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Paxahau celebrates 10 years of triumph with Movement festival
When Paxahau took over Detroit's annual Memorial Day weekend electronic music festival -- now known as Movement -- 10 years ago, it wasn't exactly a plum proposition.
"There was a lot of damaged goods," recalls Paxahau President and festival director Jason Huvaere. "From a business perspective, it was a total disaster -- no history of on-time bill payments, no history of satisfied sponsors. Everyone was disappointed -- the artists, the city, the contractors, the vendors, the sponsors.
"That's what we walked into. The entire event was very unstable. It was a very difficult situation to unwrangle."
Paxahau did, however, and quickly -- which makes this year's 16th edition of the festival, and 10th under the direction of the Detroit electronic music promotion firm, a reason to celebrate.
Regaining the momentum of the first years in the early 2000 and picking up the Movement name Detroit techno pioneer Derrick May came up with when he ran the event during 2003-04, Paxahau -- which began producing parties, shows and other events in 1998 -- has stabilized the festival and turned it into a smooth-running operation that's became a highlight of the international electronic music festival calendar, drawing about 100,000 fans a year according to Huvaere.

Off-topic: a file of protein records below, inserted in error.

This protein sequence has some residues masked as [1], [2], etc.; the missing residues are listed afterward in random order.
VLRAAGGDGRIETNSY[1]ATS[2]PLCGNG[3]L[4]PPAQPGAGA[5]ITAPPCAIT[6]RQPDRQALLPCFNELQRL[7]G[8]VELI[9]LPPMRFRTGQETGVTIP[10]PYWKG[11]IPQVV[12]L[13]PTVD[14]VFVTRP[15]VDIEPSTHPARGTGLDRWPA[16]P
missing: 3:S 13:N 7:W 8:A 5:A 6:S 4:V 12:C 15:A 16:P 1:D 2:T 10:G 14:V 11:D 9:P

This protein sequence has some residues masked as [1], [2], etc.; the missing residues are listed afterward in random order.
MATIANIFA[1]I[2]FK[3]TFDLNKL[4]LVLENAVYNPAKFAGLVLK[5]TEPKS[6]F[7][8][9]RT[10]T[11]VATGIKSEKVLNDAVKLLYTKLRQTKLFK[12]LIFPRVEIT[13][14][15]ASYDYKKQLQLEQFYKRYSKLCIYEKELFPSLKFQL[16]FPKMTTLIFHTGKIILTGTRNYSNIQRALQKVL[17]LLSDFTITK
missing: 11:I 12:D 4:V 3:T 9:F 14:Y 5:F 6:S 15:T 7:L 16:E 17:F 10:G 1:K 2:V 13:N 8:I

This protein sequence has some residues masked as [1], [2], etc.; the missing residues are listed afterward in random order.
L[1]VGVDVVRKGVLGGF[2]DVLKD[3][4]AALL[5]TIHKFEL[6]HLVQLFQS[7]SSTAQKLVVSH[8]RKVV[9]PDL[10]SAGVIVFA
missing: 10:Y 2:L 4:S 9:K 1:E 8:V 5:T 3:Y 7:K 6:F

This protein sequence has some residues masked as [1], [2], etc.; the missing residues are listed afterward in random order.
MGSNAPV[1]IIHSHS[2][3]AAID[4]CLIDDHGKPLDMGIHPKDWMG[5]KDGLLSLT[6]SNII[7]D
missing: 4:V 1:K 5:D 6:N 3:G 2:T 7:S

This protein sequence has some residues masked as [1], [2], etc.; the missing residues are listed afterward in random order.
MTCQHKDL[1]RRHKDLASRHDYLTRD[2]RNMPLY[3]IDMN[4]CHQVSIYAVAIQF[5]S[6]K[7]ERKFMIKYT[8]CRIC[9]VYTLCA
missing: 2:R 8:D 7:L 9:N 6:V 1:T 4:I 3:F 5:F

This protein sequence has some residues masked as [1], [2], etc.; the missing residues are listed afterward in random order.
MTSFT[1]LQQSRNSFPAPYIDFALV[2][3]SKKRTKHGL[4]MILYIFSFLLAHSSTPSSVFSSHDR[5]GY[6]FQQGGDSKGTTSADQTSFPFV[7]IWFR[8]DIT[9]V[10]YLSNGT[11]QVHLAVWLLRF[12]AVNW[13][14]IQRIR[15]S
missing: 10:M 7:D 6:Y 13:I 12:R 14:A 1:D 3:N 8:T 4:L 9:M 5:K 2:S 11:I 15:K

"Those guys just know what they're doing," says Kevin Saunderson, another Detroit techno luminary who took it over from May in 2005 and operated it as Fuse-In Detroit before Paxahau took over. "They understand the music and the scene and they have relationships with artists all around the world. They're the right guys for the job."
Richie Hawtin, the Windsor native who used the Detroit scene as a springboard to his own international success, adds that, "Paxahau is really known around the world as one of the best in the business. They have a lot of credibility with all sides of the business. People have a lot of confidence in the festival now."
That confidence had eroded after great initial success. The first three Detroit Electronic Music Festivals from 200-2002, held as free events, drew an estimated five million people to Detroit's Hart Plaza -- although the attendance figures have subsequently been questioned. After that, however, things deteriorated under changing leadership, diminished funding, legal battles and an erratic relationship with the city government. May's first Movement was made possible by a donation from a Philadelphia-based laser company after the city withdrew its $350,000 contribution, and though Saunderson tried to right the ship by making his Fuse-In the first ticketed edition of the festival, it too ran up huge financial losses.
Paxahau, which was for a time headquartered in Ferndale, sponsored and curated one of the stages at Fuse-In, which gave the company a look "from the inside at what the festival was structured like and how a larger event worked," according to Huvaere. When Saunderson bowed out, Paxahau decided it was up for the challenge.
"We had been a driven group for a long time," Huvaere explains. "We had been producing a lot of parties in Detroit, and we always knew what we wanted, which was to promote this movie as wide and far as we possibly could. When Kevin resigned there was simply nobody else to work for, so we took it over."